Nick Ut: 50 years on – the story of the ‘Napalm Girl’ photo
June 8, 2022
To mark the 50th anniversary of one of the most iconic news photographs of all time – Napalm Girl by Nick Ut – here’s an exclusive interview by Amateur Photographer’s deputy editor Geoff Harris in which Ut tells the story of Napalm Girl…
Nick Ut needs no introduction to anyone with an interest in documentary photography, or the often-traumatic history of the 20th century…
Even if his name is not as familiar as it used to be, his image of screaming Vietnamese children running from a napalm attack in 1972 can never be forgotten. Nor should it be.
Few photographs have helped to change history, but what became known as Napalm Girl – it was originally titled The Terror of War – definitely did.
While the Vietnam War had generated lots of shocking images before – including Eddie Adams’ shocking photograph of the summary execution of a Viet Cong suspect in downtown Saigon and images of the 1968 My Lai massacre – its publication finally exploded the ‘bright shining lie’ that the US had weighed in to somehow save the South Vietnamese population from communism.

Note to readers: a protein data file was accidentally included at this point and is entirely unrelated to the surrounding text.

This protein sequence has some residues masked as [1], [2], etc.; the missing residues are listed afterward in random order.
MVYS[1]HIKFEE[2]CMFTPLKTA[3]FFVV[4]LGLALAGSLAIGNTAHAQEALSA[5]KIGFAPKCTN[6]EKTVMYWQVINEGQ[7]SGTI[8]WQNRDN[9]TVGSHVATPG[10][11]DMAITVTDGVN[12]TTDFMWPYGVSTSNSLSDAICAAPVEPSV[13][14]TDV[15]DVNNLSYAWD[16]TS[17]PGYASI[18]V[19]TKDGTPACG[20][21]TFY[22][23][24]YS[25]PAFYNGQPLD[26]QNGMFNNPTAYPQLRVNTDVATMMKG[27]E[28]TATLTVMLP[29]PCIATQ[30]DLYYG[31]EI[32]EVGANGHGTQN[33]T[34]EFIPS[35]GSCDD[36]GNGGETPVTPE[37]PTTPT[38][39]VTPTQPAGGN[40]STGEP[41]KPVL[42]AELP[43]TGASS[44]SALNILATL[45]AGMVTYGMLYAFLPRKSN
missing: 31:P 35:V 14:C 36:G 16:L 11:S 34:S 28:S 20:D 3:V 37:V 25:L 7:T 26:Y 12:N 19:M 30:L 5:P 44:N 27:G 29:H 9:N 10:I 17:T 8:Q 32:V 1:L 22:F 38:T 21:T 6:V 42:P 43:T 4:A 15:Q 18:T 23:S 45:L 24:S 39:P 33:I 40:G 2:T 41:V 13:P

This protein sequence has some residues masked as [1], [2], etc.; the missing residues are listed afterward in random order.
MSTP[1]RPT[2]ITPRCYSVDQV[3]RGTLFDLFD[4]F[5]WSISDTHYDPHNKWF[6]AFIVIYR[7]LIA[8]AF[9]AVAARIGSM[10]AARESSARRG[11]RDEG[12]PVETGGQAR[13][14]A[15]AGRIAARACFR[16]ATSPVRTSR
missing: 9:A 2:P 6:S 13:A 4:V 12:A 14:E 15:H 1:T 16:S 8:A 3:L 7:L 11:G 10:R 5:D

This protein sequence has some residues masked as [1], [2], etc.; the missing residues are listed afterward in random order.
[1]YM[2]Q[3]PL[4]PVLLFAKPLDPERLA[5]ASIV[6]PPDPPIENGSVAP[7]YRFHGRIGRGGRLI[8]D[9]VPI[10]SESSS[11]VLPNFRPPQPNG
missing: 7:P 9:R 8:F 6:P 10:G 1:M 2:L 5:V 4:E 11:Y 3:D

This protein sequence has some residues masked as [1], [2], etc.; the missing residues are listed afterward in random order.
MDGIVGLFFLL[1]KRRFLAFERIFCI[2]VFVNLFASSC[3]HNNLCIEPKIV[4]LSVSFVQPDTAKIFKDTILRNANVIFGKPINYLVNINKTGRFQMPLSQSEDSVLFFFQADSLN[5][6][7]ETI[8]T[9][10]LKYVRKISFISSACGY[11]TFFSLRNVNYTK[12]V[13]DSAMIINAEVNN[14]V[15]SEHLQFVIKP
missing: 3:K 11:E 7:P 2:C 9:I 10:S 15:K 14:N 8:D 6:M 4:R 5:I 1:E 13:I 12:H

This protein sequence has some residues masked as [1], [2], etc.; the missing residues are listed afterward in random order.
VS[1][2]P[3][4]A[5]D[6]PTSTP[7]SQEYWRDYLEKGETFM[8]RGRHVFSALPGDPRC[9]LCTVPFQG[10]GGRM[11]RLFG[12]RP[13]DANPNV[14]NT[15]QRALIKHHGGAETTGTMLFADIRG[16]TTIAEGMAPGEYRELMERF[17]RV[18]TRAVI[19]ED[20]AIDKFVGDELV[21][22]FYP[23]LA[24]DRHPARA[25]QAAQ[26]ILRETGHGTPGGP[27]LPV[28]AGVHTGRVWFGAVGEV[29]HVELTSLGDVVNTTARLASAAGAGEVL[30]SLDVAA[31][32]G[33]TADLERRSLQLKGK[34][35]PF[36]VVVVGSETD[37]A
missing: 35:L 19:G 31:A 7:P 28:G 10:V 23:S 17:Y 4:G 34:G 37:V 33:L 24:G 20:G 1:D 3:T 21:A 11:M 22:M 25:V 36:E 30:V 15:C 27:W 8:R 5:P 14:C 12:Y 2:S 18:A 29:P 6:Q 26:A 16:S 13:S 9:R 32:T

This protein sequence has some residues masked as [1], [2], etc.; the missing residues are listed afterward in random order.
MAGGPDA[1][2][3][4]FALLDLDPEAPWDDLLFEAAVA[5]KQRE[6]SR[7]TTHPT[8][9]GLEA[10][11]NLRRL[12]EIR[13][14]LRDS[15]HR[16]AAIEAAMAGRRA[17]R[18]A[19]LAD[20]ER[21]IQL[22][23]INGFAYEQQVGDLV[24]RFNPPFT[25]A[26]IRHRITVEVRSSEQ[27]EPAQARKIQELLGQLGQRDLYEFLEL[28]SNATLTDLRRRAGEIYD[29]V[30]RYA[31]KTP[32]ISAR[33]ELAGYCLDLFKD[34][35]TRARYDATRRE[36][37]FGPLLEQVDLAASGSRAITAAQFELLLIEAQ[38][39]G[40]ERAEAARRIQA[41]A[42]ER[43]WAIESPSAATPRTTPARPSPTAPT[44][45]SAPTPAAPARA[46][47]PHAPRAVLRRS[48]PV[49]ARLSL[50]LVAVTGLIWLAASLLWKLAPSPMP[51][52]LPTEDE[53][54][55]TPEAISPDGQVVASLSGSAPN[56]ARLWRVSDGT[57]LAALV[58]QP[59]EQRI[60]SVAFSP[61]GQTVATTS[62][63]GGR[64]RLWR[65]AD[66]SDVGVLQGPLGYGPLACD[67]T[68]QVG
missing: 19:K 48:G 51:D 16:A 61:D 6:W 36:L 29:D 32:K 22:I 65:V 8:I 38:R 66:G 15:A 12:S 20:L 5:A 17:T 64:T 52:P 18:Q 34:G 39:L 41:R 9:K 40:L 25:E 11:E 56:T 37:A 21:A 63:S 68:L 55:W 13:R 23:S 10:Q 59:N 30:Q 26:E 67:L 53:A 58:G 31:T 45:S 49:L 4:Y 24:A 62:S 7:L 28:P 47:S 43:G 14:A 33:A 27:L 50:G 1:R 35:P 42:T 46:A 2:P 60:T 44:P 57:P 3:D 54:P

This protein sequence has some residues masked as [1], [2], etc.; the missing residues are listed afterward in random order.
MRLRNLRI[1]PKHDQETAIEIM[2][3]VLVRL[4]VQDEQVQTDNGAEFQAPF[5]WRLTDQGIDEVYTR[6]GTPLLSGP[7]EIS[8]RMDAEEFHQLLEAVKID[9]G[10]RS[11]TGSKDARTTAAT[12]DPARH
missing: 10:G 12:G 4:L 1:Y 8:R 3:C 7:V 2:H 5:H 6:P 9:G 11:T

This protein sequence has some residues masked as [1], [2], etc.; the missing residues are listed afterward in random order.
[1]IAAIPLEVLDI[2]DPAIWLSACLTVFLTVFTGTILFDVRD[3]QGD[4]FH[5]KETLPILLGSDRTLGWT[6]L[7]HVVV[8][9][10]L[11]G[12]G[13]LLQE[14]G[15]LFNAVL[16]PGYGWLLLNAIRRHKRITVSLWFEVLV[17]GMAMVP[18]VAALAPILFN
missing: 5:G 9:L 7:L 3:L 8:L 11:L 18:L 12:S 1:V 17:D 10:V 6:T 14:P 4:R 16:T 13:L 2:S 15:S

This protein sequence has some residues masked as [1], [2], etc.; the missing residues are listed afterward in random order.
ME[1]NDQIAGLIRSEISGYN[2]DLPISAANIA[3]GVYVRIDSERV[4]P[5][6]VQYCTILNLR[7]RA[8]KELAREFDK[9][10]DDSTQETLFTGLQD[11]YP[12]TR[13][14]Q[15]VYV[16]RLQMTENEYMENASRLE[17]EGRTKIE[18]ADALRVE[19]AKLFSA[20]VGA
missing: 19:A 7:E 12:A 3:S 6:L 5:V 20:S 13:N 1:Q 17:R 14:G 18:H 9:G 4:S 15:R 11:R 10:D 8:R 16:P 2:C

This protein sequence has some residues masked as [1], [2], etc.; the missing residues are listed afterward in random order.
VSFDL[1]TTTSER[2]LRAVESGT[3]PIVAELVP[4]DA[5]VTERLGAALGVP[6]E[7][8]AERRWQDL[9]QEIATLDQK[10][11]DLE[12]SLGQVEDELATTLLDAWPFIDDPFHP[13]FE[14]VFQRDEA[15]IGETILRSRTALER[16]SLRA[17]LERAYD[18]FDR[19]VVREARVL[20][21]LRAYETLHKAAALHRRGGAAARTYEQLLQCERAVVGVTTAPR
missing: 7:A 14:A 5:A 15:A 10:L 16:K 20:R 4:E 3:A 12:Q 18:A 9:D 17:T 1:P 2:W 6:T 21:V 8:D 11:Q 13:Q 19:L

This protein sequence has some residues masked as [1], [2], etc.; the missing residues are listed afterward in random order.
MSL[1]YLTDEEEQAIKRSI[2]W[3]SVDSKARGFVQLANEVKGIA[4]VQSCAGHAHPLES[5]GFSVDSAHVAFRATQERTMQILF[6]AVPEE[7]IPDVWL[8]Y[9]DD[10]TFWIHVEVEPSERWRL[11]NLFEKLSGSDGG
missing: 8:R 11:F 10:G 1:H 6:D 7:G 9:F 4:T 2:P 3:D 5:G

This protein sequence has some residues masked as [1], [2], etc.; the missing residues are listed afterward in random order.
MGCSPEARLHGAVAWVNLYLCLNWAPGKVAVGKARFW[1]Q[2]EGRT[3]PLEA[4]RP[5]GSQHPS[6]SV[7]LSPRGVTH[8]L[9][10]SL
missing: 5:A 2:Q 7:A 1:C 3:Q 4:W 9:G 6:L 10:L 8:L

How could the US claim it was saving anyone when its weaponry was being used to burn local kids alive? And Napalm Girl was the photograph to prove it.
Ut’s image soon became a touchstone for international outrage about the Vietnam War.
Pulitzer & World Press Photo prizes
Among many prizes Ut’s iconic image won the Pulitzer Prize for Spot News Photography and the World Press Photo of the Year in 1973.
In fact, 1973 was the same year as the Paris Peace Accord was signed between the US, the US-backed South Vietnamese regime and the communist north.